Although locking tuners are synonymous with PRS guitars (both vibrato and hardtail), all these S2 594 models go for vintage-style non-locking tuners.

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(Image credit: Future / Neil Godwin)

PRS’s first four-control layout was a different diamond shape. Here, it reverts to classic Gibson-style protocol albeit with proprietary ‘lampshade’ knobs.

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(Image credit: Future / Neil Godwin)

The one-piece wrapover bridge, with its preset intonation ridge, dates back to the first Dragon guitar PRS produced in 1991. This later two-piece setup references a Gibson tune-o-matic/stud tailpiece but with different ingredients.

A more obvious change to the PRS design concerns the bridge and tailpiece. Usually we’d see a PRS Stoptail or vibrato, but here we have a separate bridge, with wide-topped brass saddles and open-slotted tailpiece: PRS’s update on Gibson’s tune-o-matic bridge and stud tailpiece combination.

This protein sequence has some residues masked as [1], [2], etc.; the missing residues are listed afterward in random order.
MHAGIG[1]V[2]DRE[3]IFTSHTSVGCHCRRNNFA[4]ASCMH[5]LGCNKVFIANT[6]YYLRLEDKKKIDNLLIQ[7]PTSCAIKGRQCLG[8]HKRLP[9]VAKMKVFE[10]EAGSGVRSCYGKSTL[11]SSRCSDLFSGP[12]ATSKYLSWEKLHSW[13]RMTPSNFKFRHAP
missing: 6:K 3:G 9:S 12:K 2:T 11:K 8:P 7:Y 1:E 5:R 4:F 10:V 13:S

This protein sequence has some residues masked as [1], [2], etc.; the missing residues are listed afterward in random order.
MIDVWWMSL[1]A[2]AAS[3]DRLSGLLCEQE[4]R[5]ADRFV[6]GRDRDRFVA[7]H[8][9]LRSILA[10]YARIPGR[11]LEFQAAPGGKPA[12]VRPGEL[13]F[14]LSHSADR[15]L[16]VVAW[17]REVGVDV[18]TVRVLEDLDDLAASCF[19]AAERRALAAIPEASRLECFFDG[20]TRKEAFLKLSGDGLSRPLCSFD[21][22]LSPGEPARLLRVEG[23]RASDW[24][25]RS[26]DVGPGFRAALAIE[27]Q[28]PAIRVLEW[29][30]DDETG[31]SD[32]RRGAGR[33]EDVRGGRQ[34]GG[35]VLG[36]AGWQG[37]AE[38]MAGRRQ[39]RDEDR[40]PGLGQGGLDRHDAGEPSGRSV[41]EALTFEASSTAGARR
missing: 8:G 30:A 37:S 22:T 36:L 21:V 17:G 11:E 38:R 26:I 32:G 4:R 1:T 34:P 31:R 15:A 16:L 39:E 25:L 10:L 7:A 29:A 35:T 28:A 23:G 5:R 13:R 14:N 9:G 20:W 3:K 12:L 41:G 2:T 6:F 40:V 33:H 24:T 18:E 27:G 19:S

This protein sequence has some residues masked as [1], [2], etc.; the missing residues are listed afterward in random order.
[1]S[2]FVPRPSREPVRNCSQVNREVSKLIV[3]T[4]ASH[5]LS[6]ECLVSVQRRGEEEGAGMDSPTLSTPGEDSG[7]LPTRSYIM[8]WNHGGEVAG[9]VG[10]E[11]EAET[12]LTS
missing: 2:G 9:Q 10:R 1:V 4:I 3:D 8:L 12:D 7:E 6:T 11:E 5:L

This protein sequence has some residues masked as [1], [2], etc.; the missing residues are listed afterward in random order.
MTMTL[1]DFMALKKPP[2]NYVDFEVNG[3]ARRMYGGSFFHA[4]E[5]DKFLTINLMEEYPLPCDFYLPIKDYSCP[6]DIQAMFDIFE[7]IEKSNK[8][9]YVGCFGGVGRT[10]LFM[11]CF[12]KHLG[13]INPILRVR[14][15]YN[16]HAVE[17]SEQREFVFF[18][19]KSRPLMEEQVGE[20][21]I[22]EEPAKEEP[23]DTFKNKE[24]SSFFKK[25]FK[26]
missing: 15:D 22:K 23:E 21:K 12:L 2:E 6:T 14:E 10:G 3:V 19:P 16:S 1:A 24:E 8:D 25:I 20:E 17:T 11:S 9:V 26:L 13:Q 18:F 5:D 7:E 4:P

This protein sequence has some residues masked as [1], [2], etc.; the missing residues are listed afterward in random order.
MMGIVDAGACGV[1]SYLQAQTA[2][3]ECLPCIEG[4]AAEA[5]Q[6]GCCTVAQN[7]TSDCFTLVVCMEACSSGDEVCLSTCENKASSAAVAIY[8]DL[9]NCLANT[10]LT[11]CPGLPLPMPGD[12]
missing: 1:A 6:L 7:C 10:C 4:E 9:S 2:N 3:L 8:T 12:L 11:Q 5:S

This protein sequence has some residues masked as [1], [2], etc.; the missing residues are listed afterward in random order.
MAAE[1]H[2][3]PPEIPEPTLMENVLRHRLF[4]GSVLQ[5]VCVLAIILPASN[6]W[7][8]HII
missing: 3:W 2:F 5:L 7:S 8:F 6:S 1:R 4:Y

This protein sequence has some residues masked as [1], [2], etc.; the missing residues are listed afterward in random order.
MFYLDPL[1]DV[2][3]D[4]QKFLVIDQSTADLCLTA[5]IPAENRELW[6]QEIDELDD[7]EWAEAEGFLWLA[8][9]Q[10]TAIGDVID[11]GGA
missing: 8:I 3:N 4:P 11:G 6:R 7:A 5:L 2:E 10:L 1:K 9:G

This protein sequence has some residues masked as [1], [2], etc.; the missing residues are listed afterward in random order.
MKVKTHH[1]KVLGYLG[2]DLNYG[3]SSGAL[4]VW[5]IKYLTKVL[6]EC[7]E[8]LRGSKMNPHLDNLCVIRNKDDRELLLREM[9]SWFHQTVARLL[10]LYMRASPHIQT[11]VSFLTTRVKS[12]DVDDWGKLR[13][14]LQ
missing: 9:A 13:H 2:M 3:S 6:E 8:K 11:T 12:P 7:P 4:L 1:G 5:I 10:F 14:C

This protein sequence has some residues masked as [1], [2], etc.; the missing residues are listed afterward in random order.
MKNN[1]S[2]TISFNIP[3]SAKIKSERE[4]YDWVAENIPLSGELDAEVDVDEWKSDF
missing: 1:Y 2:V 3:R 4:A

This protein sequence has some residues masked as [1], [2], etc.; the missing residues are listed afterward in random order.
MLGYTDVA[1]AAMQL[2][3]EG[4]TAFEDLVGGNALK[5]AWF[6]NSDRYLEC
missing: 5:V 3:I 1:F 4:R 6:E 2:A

“The bridge is zinc, not an alloy,” PRS tells us. “It is cast and minimally machined and nickelplated. The saddles, saddle screws, studs, and thumbwheels are all raw [unplated] brass. The tailpiece is cast aluminium, but the studs and stud wells are machined – raw brass/raw steel respectively.” 

Private Stock or limited runs aside, you’ll only see this combo on the Core 594 models or these S2s.

The S2 guitars are all about production efficiency… quality is to the fore, just here it’s tempered by a bang-on price point

The third element of difference to the 594 concerns the controls and their layout, which follow Gibson’s classic positioning – not the four-control layout of the original and subsequent PRS Singlecut models. Plus, for the first time on a PRS double-cut outline guitar, the three-position toggle pickup selector switch is placed on the bass-side horn.